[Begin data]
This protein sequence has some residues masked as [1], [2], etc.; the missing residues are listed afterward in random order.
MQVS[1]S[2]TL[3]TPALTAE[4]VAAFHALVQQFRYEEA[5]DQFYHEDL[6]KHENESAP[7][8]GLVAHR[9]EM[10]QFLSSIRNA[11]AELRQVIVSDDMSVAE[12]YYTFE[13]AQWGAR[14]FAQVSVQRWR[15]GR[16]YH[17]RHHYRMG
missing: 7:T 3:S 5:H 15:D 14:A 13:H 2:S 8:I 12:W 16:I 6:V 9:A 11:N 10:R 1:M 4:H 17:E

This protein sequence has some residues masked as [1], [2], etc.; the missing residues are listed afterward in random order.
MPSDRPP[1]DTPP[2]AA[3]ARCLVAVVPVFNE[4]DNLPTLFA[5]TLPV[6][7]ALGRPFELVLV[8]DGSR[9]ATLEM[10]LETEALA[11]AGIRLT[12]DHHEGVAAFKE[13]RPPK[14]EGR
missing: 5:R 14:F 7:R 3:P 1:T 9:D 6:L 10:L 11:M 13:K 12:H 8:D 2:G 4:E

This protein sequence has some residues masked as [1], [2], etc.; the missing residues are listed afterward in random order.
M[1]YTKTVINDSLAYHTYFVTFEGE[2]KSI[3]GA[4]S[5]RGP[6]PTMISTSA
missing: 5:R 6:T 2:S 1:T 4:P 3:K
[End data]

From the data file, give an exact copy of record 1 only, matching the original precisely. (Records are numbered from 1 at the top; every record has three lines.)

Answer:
This protein sequence has some residues masked as [1], [2], etc.; the missing residues are listed afterward in random order.
MQVS[1]S[2]TL[3]TPALTAE[4]VAAFHALVQQFRYEEA[5]DQFYHEDL[6]KHENESAP[7][8]GLVAHR[9]EM[10]QFLSSIRNA[11]AELRQVIVSDDMSVAE[12]YYTFE[13]AQWGAR[14]FAQVSVQRWR[15]GR[16]YH[17]RHHYRMG
missing: 7:T 3:S 5:H 15:D 14:A 13:H 2:S 8:I 12:W 16:I 6:V 9:A 11:N 10:R 1:M 4:H 17:E